F. B. Prine is one of the early pioneers in Oregon and his name is immovably printed in the history of the state and his works, as a courageous and hardy frontiersman, have accomplished much for the up building and civilization of the state.
He was born in Missouri, in 1841, the son of Frank and Elsie (Dealey) Prine. In 1853, he came overland to Oregon and settled in Linn County. There he received his education and remained until 1868, in which year he came where Prineville is now situated, settled, located the town and named it. He remained there until 1875 and then went to Silver City and mined, later sought the precious metal in Boise, after which he settled in Weston, Oregon, and opened a shop. Mr. Prine had previously became a skilled blacksmith and for twenty-five years he beat the anvil in Weston to the time of honest industry and skillful work, being one of the substantial and respected citizens.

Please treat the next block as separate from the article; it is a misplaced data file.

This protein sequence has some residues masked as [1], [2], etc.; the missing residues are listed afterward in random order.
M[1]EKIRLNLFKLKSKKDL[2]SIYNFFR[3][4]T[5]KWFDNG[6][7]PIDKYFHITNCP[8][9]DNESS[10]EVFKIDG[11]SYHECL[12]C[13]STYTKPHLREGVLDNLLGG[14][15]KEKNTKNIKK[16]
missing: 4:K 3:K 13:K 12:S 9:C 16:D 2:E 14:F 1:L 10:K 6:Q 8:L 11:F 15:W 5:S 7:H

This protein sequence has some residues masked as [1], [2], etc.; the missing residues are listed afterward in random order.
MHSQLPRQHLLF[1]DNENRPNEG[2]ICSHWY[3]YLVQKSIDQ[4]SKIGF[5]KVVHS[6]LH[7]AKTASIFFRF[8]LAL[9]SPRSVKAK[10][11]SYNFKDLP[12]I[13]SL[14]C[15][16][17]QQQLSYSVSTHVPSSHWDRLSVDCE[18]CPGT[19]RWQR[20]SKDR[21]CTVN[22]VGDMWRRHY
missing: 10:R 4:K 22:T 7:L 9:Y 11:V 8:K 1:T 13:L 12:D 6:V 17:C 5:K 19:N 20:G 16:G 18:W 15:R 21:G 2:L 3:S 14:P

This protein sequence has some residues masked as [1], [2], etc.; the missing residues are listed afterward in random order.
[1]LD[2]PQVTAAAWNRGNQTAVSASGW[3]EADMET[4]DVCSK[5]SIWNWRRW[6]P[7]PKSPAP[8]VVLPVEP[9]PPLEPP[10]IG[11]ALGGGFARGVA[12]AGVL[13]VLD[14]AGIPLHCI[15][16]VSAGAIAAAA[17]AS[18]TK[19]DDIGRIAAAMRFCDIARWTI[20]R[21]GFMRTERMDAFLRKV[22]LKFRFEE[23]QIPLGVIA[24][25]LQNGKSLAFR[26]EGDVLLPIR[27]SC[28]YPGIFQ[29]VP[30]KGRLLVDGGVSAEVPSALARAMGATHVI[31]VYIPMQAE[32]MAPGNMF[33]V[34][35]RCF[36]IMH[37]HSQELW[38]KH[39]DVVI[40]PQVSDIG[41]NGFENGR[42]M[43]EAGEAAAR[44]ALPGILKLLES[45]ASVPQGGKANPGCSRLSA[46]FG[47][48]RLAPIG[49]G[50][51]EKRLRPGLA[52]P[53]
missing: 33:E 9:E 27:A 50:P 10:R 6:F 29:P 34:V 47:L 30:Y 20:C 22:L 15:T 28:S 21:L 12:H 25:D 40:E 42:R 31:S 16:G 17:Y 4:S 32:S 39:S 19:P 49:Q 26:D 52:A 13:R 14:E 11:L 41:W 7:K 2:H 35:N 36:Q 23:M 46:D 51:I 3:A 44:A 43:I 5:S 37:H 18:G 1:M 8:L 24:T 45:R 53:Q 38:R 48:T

Then, it being 1902, he became animated with the spirit of migration and Lapwai was the fortunate town to receive his residence. He opened a shop and at once had a good business and since that time he has continued here giving his attention to his trade. In 1862, Mr. Prine had passed through this section and in 1865 he soldiered here for eleven months.
In 1867 occurred the marriage of Mr. Prine and Miss Eliza Sylvester, a native of England, and to them have been born two children. Frank D., the first white child born in Prineville; Cora Bell, now the wife of Clifford Tucker, at Weston. The son is married and lives in British Columbia.
Mr. Prine is a man of good substantial qualities and has made a first class record and done a worthy labor in his various capacities on the frontier and in building up the country.
Source: An Illustrated History of Northern Idaho, Embracing Nez Perce, Idaho, Latah, Kootenai and Shoshone Counties, Western Historical Publishing Company, 1903